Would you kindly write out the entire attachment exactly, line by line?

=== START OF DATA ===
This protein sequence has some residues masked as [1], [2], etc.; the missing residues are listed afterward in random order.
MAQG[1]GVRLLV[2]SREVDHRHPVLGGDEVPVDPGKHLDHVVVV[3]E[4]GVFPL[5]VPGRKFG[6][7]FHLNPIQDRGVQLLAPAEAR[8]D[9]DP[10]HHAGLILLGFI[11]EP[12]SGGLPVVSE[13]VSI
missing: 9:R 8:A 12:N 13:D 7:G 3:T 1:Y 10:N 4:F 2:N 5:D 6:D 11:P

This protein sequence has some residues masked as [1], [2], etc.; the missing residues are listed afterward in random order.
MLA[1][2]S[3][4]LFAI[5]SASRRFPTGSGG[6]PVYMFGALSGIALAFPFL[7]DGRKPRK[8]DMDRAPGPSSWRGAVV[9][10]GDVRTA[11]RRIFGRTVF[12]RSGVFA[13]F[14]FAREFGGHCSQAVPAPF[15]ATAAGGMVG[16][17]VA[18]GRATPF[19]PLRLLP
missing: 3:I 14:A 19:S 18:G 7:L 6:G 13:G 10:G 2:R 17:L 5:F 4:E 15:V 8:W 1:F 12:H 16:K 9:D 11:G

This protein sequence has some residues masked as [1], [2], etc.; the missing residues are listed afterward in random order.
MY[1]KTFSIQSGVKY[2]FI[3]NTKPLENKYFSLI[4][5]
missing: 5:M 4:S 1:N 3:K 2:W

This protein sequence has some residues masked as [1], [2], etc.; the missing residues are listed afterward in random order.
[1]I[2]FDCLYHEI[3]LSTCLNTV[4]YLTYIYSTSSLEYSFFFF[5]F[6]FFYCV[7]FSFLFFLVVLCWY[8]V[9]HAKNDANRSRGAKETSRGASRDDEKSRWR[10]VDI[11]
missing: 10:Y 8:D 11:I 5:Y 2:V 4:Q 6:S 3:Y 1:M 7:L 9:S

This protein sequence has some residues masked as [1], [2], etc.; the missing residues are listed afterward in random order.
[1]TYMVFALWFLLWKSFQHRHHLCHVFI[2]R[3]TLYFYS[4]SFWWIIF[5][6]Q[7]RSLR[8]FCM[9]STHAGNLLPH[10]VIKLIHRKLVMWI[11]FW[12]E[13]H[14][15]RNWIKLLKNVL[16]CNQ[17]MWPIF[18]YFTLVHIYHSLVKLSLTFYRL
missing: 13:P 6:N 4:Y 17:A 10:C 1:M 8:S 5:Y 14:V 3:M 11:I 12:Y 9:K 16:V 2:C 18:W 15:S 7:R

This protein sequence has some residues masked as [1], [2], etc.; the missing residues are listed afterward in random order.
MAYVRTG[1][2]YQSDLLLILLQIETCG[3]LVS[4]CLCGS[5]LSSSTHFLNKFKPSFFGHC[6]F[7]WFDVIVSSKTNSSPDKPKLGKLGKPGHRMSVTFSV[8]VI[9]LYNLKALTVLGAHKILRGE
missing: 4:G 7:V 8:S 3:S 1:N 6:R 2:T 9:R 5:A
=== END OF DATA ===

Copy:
This protein sequence has some residues masked as [1], [2], etc.; the missing residues are listed afterward in random order.
MAQG[1]GVRLLV[2]SREVDHRHPVLGGDEVPVDPGKHLDHVVVV[3]E[4]GVFPL[5]VPGRKFG[6][7]FHLNPIQDRGVQLLAPAEAR[8]D[9]DP[10]HHAGLILLGFI[11]EP[12]SGGLPVVSE[13]VSI
missing: 9:R 8:A 12:N 13:D 7:G 3:T 1:Y 10:N 4:F 2:N 5:D 6:D 11:P

This protein sequence has some residues masked as [1], [2], etc.; the missing residues are listed afterward in random order.
MLA[1][2]S[3][4]LFAI[5]SASRRFPTGSGG[6]PVYMFGALSGIALAFPFL[7]DGRKPRK[8]DMDRAPGPSSWRGAVV[9][10]GDVRTA[11]RRIFGRTVF[12]RSGVFA[13]F[14]FAREFGGHCSQAVPAPF[15]ATAAGGMVG[16][17]VA[18]GRATPF[19]PLRLLP
missing: 3:I 14:A 19:S 18:G 7:L 6:G 13:G 10:G 2:R 17:L 5:F 4:E 15:V 8:W 1:F 12:H 16:K 9:D 11:G

This protein sequence has some residues masked as [1], [2], etc.; the missing residues are listed afterward in random order.
MY[1]KTFSIQSGVKY[2]FI[3]NTKPLENKYFSLI[4][5]
missing: 5:M 4:S 1:N 3:K 2:W

This protein sequence has some residues masked as [1], [2], etc.; the missing residues are listed afterward in random order.
[1]I[2]FDCLYHEI[3]LSTCLNTV[4]YLTYIYSTSSLEYSFFFF[5]F[6]FFYCV[7]FSFLFFLVVLCWY[8]V[9]HAKNDANRSRGAKETSRGASRDDEKSRWR[10]VDI[11]
missing: 10:Y 8:D 11:I 5:Y 2:V 4:Q 6:S 3:Y 1:M 7:L 9:S

This protein sequence has some residues masked as [1], [2], etc.; the missing residues are listed afterward in random order.
[1]TYMVFALWFLLWKSFQHRHHLCHVFI[2]R[3]TLYFYS[4]SFWWIIF[5][6]Q[7]RSLR[8]FCM[9]STHAGNLLPH[10]VIKLIHRKLVMWI[11]FW[12]E[13]H[14][15]RNWIKLLKNVL[16]CNQ[17]MWPIF[18]YFTLVHIYHSLVKLSLTFYRL
missing: 13:P 6:N 4:Y 17:A 10:C 1:M 8:S 5:Y 14:V 3:M 11:I 12:Y 9:K 16:V 2:C 18:W 15:S 7:R

This protein sequence has some residues masked as [1], [2], etc.; the missing residues are listed afterward in random order.
MAYVRTG[1][2]YQSDLLLILLQIETCG[3]LVS[4]CLCGS[5]LSSSTHFLNKFKPSFFGHC[6]F[7]WFDVIVSSKTNSSPDKPKLGKLGKPGHRMSVTFSV[8]VI[9]LYNLKALTVLGAHKILRGE
missing: 4:G 7:V 8:S 3:S 1:N 6:R 2:T 9:R 5:A